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Schools to buy land despite high cost

They lamented the soaring land values in Hernando County, but ultimately School Board members resigned themselves to the reality that prices aren't going to get any cheaper.

Tuesday night, the board voted 4-1 to buy 30 acres of land on Northcliffe Boulevard to house a K-8 or middle school. The price tag: $33,000 per acre, significantly higher than the appraised value of the land.

"The fact is, we need the property," Vice Chairman Jim Malcolm said.

The final offer, made by seller Loren Hamm, was a slightly less expensive deal than the board first approved. The agreed price initially was $35,000 an acre, but that was before two appraisals put the land's value at $20,000 and $25,000 an acre, respectively.

The appraisals put the board in a pickle. They needed the land to proceed with school construction plans for the burgeoning county. Already, the target date to open this school _ August 2006 _ likely will have to be delayed because the purchasing process has taken longer than expected, said Heather Martin, director of planning for the school district.

But the board risked getting criticized by residents who might view the purchase as a waste of taxpayer money. Hamm refused to drop his price any lower.

Board members worked through the conundrum during a workshop and their regular meeting Tuesday. From the outset, no one seemed interested in starting over the search.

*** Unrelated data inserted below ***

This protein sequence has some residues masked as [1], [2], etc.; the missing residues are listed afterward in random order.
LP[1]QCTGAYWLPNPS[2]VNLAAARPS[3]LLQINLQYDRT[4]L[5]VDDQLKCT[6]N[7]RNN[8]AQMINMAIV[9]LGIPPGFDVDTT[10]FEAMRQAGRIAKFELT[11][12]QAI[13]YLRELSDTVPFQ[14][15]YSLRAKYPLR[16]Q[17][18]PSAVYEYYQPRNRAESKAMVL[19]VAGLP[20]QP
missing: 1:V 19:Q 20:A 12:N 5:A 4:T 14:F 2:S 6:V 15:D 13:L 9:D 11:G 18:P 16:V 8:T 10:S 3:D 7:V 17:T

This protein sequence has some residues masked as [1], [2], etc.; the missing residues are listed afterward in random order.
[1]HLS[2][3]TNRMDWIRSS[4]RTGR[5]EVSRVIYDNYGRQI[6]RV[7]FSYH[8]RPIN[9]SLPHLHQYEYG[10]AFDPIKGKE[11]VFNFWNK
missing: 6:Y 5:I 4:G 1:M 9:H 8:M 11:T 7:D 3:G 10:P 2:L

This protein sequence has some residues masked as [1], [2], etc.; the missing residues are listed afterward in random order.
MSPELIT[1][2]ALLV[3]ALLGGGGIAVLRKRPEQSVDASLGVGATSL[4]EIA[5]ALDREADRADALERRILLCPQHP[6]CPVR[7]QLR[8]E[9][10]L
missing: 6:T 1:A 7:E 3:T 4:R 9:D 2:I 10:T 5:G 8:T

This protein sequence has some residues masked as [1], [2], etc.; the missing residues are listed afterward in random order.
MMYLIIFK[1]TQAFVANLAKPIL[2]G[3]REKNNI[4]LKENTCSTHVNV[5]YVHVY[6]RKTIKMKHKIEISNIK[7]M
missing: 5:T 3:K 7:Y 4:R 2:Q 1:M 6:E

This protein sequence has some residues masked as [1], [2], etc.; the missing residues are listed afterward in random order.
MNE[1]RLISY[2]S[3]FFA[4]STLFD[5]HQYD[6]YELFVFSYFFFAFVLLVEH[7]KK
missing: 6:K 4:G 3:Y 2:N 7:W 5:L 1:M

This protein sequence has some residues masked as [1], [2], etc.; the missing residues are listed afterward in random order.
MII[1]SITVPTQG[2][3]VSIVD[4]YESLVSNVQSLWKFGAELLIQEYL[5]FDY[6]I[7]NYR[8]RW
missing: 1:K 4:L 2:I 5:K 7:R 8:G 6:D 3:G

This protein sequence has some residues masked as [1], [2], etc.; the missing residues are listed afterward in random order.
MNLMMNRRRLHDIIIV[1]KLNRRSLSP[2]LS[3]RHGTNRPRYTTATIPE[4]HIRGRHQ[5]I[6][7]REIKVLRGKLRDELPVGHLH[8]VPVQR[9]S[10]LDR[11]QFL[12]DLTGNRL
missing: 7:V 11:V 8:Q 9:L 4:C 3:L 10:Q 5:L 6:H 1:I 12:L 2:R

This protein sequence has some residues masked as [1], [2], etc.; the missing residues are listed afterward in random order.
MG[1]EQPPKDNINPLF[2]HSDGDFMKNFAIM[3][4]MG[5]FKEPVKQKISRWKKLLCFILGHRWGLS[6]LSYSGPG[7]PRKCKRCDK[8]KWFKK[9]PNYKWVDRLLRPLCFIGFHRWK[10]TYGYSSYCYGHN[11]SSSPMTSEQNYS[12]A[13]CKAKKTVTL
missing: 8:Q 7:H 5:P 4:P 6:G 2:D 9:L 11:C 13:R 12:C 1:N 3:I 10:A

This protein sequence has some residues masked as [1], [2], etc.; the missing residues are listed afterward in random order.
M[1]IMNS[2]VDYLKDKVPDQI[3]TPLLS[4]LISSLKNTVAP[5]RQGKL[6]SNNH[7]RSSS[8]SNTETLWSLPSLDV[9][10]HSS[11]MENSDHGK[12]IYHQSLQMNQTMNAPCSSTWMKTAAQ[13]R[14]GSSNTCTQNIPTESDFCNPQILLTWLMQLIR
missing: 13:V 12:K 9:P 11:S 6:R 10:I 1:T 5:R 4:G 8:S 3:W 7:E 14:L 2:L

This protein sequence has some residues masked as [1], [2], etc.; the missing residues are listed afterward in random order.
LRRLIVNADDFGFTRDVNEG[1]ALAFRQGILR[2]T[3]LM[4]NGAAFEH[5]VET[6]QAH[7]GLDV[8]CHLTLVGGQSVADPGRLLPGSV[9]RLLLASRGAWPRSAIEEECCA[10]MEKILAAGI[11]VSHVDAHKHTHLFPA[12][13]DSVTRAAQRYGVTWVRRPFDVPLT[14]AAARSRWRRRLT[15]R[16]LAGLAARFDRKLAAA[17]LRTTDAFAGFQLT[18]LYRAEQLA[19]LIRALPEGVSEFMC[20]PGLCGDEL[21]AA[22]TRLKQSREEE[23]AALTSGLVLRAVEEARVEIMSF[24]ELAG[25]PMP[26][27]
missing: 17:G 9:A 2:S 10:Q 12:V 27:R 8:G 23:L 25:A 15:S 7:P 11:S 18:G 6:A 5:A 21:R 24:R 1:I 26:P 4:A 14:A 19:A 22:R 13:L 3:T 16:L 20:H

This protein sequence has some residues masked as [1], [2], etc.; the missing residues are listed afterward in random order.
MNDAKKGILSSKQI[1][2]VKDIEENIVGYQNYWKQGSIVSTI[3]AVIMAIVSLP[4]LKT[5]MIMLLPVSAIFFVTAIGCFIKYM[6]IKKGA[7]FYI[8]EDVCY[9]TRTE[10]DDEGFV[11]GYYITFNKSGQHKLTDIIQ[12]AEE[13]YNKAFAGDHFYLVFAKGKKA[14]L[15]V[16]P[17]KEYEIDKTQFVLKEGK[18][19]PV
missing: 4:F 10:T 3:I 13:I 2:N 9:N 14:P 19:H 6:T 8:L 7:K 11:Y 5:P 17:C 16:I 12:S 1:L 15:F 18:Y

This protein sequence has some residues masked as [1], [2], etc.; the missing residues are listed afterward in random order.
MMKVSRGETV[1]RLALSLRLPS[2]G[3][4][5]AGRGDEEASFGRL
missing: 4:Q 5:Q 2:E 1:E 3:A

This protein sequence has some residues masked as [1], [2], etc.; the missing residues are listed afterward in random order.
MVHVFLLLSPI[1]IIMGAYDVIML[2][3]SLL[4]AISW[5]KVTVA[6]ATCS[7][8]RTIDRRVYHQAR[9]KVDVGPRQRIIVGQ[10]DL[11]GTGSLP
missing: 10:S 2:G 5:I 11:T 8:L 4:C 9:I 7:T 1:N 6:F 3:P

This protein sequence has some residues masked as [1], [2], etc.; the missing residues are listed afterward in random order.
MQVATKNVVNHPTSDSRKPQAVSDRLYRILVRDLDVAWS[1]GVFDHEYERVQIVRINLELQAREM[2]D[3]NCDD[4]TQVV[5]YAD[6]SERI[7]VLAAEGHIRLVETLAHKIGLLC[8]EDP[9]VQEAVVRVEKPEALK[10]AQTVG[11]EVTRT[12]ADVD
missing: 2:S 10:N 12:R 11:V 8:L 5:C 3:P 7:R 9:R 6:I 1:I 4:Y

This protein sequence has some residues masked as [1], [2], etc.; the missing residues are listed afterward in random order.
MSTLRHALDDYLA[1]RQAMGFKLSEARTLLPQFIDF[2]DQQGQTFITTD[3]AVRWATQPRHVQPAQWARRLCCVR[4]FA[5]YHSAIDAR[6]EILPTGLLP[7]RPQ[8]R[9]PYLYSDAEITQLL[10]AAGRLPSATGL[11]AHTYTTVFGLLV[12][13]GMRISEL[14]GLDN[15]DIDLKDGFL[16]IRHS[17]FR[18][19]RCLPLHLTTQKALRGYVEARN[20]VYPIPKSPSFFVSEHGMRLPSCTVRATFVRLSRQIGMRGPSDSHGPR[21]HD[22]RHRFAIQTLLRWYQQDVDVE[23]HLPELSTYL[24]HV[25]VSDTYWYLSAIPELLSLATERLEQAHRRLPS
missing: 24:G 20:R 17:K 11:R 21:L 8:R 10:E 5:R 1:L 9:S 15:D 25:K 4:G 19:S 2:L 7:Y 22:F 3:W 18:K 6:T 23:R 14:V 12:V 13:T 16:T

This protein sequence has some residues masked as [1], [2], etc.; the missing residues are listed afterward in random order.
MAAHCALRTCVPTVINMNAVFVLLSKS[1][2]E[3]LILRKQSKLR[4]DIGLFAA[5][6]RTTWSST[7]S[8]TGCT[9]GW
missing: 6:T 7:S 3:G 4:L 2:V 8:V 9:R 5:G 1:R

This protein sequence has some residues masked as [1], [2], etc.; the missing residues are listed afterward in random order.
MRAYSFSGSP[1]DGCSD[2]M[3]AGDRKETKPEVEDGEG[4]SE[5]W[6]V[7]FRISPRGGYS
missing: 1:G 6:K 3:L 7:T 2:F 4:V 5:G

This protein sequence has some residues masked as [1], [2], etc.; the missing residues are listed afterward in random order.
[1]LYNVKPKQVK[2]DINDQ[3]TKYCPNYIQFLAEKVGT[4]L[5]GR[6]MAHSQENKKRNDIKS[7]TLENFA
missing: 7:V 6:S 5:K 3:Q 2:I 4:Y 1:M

"We could end up with a less desirable piece of property," Malcolm said.

Board members questioned the accuracy of the appraisals, noting they registered at much lower values than similar land currently on the market. In some parts of the county, half-acre parcels are selling for $35,000 and more, said board member John Druzbick.

"It sounds nice that we could purchase that property for $25,000 per acre, but I think it's totally unrealistic," he said. "It is going to get even more and more difficult to find land at a decent price."

Board member Gail David said she would feel comfortable spending the asking price on the Northcliffe property only if the board committed to making the future facility a neighborhood school. That means it would be filled by students in the surrounding neighborhood, saving the district on transportation costs.

The designation also would ward off a potentially expensive precedent of landowners' assuming the board would pay more for land than the appraised value, David said.

"I do believe that that would be an excellent rationale for having to pay more per acre for land that is in high demand," she said.

Her colleagues weren't willing to lock themselves into the neighborhood school concept. David was the only member to vote against the purchase, which required a supermajority of four votes to pass.

Chairwoman Sandra Nicholson said she would approve the purchase this time. However, she suggested the board should start buying smaller parcels of property and build up in the future to cope with skyrocketing land prices.

"I don't think we need 30 acres," she said. But "we do need property in that area."

Colleen Jenkins can be reached at 848-1432 or